The UK National Commission for UNESCO welcomes the passing of the Cultural Property (Armed Conflict) Act today (23 February 2017). The Act will enable the UK Government to ratify UNESCO’s 1954 Hague Convention on the Protection of Cultural Property in the Event of Armed Conflict and accede to its two Protocols.
Chair of the UK National Commission for UNESCO, Dr Beth Taylor, said:
“The passing of the Act is an important milestone on the road to ratification, and with the ongoing destruction of UNESCO World Heritage Sites and cultural heritage globally, it signals the UK’s ongoing commitment to protecting cultural heritage.”
UKNC’s Culture Director, Helen Maclagan, said:
“We welcome the Cultural Property (Armed Conflict) Act as part of the UK Government’s wider programme to protect cultural property. This includes the British Council’s £3 million Cultural Protection Fund, the British Museum’s Iraq Emergency Heritage Management Training Scheme, and the establishment of the new Cultural Property Protection Unit in the British Army. We are delighted to see the UK positioned to act as a leading international player in the protection of cultural property in conflict situations. ”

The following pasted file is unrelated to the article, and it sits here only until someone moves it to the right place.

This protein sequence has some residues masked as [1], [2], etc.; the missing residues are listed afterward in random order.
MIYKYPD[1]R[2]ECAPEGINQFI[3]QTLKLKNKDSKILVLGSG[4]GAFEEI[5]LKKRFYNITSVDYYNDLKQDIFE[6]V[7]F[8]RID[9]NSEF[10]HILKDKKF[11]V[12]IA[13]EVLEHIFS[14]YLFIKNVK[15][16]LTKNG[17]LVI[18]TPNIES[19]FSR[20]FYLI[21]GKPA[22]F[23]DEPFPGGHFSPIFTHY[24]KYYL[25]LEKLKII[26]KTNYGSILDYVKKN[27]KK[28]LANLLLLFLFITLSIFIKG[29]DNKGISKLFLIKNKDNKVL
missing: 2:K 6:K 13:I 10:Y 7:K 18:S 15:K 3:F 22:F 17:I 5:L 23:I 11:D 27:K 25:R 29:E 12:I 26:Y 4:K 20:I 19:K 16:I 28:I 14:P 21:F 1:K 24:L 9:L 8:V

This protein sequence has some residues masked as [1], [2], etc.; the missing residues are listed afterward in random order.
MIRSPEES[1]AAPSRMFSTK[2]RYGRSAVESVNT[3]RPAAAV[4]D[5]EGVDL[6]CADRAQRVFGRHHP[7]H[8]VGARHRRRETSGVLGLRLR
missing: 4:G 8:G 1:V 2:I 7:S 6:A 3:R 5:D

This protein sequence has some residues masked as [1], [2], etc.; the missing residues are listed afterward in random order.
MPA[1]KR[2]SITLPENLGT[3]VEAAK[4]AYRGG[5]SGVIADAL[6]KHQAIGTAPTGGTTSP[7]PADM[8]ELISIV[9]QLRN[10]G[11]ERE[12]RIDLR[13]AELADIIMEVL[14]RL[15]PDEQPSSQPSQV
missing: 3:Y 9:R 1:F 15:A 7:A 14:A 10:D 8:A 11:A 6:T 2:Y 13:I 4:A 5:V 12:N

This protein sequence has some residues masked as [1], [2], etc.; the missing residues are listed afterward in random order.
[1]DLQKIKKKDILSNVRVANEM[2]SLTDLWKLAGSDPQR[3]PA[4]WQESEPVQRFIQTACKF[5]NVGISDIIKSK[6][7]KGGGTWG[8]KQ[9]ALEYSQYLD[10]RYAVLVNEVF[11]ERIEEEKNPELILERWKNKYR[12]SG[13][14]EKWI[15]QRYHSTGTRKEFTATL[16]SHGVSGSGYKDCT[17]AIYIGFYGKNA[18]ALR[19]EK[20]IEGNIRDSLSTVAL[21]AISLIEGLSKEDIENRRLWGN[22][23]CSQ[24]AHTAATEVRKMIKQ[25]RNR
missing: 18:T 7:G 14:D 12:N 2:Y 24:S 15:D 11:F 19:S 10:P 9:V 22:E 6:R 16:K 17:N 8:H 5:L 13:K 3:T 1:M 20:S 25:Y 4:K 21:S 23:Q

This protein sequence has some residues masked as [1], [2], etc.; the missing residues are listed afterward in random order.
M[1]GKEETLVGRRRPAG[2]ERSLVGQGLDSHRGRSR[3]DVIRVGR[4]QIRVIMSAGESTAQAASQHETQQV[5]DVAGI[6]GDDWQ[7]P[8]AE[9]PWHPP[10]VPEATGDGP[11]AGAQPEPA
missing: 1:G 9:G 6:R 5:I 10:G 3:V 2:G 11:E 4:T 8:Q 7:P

Agreed by the international community in the devastating aftermath of the Second World War, the Hague Convention and its Protocols make up the primary international humanitarian law regarding the protection of cultural property during armed conflict.
The passing of the Cultural Property Act means that attacks on cultural property are a criminal offence and ensures that all cultural property that is protected by the Hague Convention is easily identifiable with the emblem of the Blue Shield. Professor Peter Stone OBE is Chair of the UK National Committee of the Blue Shield, and also the UNESCO Chairholder in Cultural Property Protection and Peace at the University of Newcastle.